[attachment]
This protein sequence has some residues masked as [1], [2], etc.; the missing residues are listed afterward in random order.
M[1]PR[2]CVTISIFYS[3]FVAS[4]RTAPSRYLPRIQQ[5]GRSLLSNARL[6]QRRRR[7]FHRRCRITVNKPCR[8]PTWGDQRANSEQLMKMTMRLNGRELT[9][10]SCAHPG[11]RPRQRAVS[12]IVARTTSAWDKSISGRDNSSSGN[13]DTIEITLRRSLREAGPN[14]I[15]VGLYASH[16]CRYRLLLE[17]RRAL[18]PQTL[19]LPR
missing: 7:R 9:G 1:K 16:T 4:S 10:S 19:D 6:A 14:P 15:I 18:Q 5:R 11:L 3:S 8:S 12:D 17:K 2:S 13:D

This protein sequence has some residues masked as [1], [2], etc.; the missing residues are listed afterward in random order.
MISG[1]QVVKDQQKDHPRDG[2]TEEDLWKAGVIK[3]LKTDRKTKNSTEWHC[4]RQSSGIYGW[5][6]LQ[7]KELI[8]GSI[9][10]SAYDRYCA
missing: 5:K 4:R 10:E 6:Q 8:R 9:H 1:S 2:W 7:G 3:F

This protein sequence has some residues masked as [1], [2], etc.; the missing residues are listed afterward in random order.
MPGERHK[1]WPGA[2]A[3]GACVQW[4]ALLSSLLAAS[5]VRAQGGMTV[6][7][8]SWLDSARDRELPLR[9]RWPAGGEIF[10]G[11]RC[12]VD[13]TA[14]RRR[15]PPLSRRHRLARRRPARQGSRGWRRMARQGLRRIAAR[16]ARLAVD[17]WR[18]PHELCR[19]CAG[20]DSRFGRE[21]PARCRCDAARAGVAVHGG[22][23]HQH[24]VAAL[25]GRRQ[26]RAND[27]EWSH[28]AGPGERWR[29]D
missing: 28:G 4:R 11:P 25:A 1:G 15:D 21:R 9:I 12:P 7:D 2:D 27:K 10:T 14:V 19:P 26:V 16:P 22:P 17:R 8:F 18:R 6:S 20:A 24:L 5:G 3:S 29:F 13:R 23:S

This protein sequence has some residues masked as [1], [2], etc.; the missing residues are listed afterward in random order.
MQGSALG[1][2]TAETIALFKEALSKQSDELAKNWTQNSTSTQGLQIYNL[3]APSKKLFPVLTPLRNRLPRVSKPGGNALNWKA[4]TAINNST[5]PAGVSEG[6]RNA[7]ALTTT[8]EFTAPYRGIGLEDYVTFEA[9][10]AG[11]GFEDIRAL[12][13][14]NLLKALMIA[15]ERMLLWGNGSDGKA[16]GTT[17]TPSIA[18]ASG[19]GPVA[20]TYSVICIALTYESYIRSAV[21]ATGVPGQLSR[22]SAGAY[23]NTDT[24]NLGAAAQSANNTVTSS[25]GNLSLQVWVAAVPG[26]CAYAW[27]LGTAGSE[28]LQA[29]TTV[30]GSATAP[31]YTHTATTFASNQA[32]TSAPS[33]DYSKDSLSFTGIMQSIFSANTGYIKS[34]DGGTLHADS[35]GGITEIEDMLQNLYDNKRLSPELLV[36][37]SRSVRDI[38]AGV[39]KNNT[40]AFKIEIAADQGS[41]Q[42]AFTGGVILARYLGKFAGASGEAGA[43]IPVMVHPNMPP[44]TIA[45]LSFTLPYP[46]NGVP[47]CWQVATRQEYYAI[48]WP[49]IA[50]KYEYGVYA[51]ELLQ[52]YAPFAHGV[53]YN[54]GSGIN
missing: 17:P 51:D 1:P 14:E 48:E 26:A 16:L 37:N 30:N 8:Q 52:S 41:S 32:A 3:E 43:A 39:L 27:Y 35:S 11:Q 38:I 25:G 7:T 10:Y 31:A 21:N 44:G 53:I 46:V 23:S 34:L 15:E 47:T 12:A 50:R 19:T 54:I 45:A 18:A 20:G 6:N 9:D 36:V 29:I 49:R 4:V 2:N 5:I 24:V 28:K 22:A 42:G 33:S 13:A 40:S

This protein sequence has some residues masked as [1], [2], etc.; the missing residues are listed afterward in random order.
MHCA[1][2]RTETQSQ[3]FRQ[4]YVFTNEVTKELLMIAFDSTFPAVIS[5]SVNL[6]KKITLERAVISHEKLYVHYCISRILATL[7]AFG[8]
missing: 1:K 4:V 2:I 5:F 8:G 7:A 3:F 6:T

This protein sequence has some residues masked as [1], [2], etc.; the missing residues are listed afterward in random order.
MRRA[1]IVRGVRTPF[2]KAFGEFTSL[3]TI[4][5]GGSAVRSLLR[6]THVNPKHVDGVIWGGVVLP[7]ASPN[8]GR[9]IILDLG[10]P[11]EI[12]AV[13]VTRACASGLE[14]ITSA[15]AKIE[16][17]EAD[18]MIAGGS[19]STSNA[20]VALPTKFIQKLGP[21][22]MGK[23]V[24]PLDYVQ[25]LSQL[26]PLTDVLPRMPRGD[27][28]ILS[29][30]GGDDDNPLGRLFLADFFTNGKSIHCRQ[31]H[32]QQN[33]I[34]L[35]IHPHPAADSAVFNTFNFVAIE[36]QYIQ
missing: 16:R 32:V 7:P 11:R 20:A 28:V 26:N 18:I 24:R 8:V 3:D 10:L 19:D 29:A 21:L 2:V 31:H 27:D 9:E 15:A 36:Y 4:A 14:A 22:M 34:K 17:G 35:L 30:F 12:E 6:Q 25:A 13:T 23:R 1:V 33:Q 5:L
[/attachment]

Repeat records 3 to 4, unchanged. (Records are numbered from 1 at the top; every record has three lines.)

This protein sequence has some residues masked as [1], [2], etc.; the missing residues are listed afterward in random order.
MPGERHK[1]WPGA[2]A[3]GACVQW[4]ALLSSLLAAS[5]VRAQGGMTV[6][7][8]SWLDSARDRELPLR[9]RWPAGGEIF[10]G[11]RC[12]VD[13]TA[14]RRR[15]PPLSRRHRLARRRPARQGSRGWRRMARQGLRRIAAR[16]ARLAVD[17]WR[18]PHELCR[19]CAG[20]DSRFGRE[21]PARCRCDAARAGVAVHGG[22][23]HQH[24]VAAL[25]GRRQ[26]RAND[27]EWSH[28]AGPGERWR[29]D
missing: 28:G 4:R 11:P 25:A 1:G 15:D 21:R 9:I 12:P 7:D 2:D 27:K 10:T 14:V 19:P 26:V 16:P 22:P 17:R 8:F 18:R 6:S 20:A 24:L 5:G 3:S 29:F 13:R 23:S

This protein sequence has some residues masked as [1], [2], etc.; the missing residues are listed afterward in random order.
MQGSALG[1][2]TAETIALFKEALSKQSDELAKNWTQNSTSTQGLQIYNL[3]APSKKLFPVLTPLRNRLPRVSKPGGNALNWKA[4]TAINNST[5]PAGVSEG[6]RNA[7]ALTTT[8]EFTAPYRGIGLEDYVTFEA[9][10]AG[11]GFEDIRAL[12][13][14]NLLKALMIA[15]ERMLLWGNGSDGKA[16]GTT[17]TPSIA[18]ASG[19]GPVA[20]TYSVICIALTYESYIRSAV[21]ATGVPGQLSR[22]SAGAY[23]NTDT[24]NLGAAAQSANNTVTSS[25]GNLSLQVWVAAVPG[26]CAYAW[27]LGTAGSE[28]LQA[29]TTV[30]GSATAP[31]YTHTATTFASNQA[32]TSAPS[33]DYSKDSLSFTGIMQSIFSANTGYIKS[34]DGGTLHADS[35]GGITEIEDMLQNLYDNKRLSPELLV[36][37]SRSVRDI[38]AGV[39]KNNT[40]AFKIEIAADQGS[41]Q[42]AFTGGVILARYLGKFAGASGEAGA[43]IPVMVHPNMPP[44]TIA[45]LSFTLPYP[46]NGVP[47]CWQVATRQEYYAI[48]WP[49]IA[50]KYEYGVYA[51]ELLQ[52]YAPFAHGV[53]YN[54]GSGIN
missing: 17:P 51:D 1:P 14:E 48:E 26:A 16:L 37:N 30:N 8:Q 52:S 41:S 32:A 3:E 43:A 39:L 27:Y 35:S 11:Q 38:I 25:G 7:T 10:Y 31:A 21:N 44:G 53:I 46:V 23:S 34:L 15:E 47:T 12:A 50:R 19:T 54:I 45:A 18:A 20:G 6:N 9:D 36:V 29:I 49:R 4:V 2:N 5:I 24:V 28:K 22:A 42:G 33:S 13:A 40:S